The Abundance of the Land
For the Łutsël K’é Dene First Nation, a community hunt and culture camp in Thaidene Nëné is an opportunity to harvest and share knowledge on the land
Story by Jess Dunkin, Photos by Pat Kane
In a small blue cabin on the western shore of Ɂedacho Tué (Artillery Lake), Northwest Territories, a group of women from the Łutsël K’é Dene First Nation are busy processing the hindquarter of a recently harvested hazú ts’ı̨ ɂehjëre (muskox). It’s mid-March and twenty community members, including four students from the Łutsël K’é Dene School, and a handful of guests have travelled to Ɂedacho Tué (Artillery Lake) by snowmobile and ski-plane for a spring hunt and culture camp.
It’s 12-year-old Naomi Michel’s first time making drymeat. “Where do I start?” she asks Elder Terri Enzoe, a knife in hand. “Everyone’s got their own way of making drymeat,” the older woman tells Naomi as she demonstrates her technique. Returning the knife and meat, Terri looks on, offering quiet direction as Naomi uses the blade to thin the deep red flesh.
By lunchtime, strips of hazú ts’ı̨ ɂehjëre (muskox) have replaced frosted goggles and iced-up neck warmers on the racks over the woodstove. If carefully tended—drymeat needs to be turned periodically—the meat will darken and turn to leather, perfectly preserved for travel on the land and life in town.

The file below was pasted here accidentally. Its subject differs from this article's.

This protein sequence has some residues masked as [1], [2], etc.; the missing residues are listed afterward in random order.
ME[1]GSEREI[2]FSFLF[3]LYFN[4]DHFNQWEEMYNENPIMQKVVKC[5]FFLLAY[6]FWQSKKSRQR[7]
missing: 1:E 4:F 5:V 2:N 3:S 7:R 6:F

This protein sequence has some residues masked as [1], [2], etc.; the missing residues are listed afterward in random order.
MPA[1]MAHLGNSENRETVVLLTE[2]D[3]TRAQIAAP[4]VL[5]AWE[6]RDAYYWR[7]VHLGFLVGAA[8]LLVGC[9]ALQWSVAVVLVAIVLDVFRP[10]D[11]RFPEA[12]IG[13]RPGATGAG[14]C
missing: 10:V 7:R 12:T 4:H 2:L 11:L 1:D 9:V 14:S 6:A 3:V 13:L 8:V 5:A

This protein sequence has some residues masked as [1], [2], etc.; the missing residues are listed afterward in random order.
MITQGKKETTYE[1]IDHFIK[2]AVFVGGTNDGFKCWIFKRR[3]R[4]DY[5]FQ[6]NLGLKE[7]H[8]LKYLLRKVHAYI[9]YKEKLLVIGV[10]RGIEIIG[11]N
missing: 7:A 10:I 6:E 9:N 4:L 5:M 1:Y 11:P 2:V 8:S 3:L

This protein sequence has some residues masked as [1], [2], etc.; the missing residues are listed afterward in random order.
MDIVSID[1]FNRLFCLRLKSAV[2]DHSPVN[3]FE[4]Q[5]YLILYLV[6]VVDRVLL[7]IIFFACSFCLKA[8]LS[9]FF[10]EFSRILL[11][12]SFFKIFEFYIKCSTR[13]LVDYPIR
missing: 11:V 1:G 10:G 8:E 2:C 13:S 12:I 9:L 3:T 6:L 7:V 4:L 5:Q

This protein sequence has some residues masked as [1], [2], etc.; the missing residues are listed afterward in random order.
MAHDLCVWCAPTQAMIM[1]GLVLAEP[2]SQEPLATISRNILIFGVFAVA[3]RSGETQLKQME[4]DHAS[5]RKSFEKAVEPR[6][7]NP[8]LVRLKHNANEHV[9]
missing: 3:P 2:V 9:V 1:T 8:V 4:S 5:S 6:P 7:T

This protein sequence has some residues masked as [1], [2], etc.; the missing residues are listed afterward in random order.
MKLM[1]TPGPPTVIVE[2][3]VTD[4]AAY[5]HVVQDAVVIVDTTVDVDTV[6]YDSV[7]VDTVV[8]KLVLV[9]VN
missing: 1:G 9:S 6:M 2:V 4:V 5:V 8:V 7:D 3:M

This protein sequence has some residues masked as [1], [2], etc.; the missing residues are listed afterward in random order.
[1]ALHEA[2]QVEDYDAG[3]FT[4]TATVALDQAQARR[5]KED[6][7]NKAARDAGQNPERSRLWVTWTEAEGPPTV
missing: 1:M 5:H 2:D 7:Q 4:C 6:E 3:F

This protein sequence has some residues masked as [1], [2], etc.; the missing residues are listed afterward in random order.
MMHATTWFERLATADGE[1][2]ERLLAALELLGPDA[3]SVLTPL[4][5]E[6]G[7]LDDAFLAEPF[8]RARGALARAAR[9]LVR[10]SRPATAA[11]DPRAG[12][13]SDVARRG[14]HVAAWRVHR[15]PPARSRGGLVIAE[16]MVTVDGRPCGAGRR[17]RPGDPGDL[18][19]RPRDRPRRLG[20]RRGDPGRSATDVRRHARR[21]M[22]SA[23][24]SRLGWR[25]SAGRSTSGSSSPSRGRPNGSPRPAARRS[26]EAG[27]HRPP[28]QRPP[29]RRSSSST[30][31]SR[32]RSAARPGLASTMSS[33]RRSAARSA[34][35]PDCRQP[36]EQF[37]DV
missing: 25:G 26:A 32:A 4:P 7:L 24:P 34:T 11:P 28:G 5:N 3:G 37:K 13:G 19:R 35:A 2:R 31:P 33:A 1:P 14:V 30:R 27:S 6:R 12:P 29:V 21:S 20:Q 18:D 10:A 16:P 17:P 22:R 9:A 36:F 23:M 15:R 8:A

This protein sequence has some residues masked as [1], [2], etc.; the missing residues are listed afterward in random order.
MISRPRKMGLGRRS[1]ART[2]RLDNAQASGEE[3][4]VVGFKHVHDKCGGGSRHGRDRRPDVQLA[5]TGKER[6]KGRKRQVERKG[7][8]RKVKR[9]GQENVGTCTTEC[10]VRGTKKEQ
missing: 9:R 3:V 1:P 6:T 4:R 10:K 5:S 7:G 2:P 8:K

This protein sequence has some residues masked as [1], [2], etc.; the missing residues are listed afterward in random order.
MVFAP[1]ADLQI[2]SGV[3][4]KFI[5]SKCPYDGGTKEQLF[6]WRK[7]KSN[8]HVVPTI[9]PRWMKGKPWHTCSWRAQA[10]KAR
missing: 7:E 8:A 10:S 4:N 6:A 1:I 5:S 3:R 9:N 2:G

The Guardians of Thaidene Nëné
Ɂedacho Tué (Artillery Lake), which marks the boundary between boreal forest and hazú (tundra), is part of the Thaidene Nëné Indigenous Protected Area, designated by Łutsël K’é in 2019 using their own Dene Laws. Through agreements with Parks Canada and the Government of the Northwest Territories, portions of Thaidene Nëné were also designated a national park reserve, territorial protected area, and territorial wildlife conservation area.
The lake has two important ɂetthën (caribou) crossings, one at the north end, the other not far from the campsite. But as Ni Hat’ni Dene, the Indigenous guardians of Thaidene Nëné, and community members have observed, ɂetthën (caribou) rarely come this way now, just as they no longer come to Łutsël K’é, a community of almost 400 people on the East Arm of Tu Nedhé (Great Slave Lake).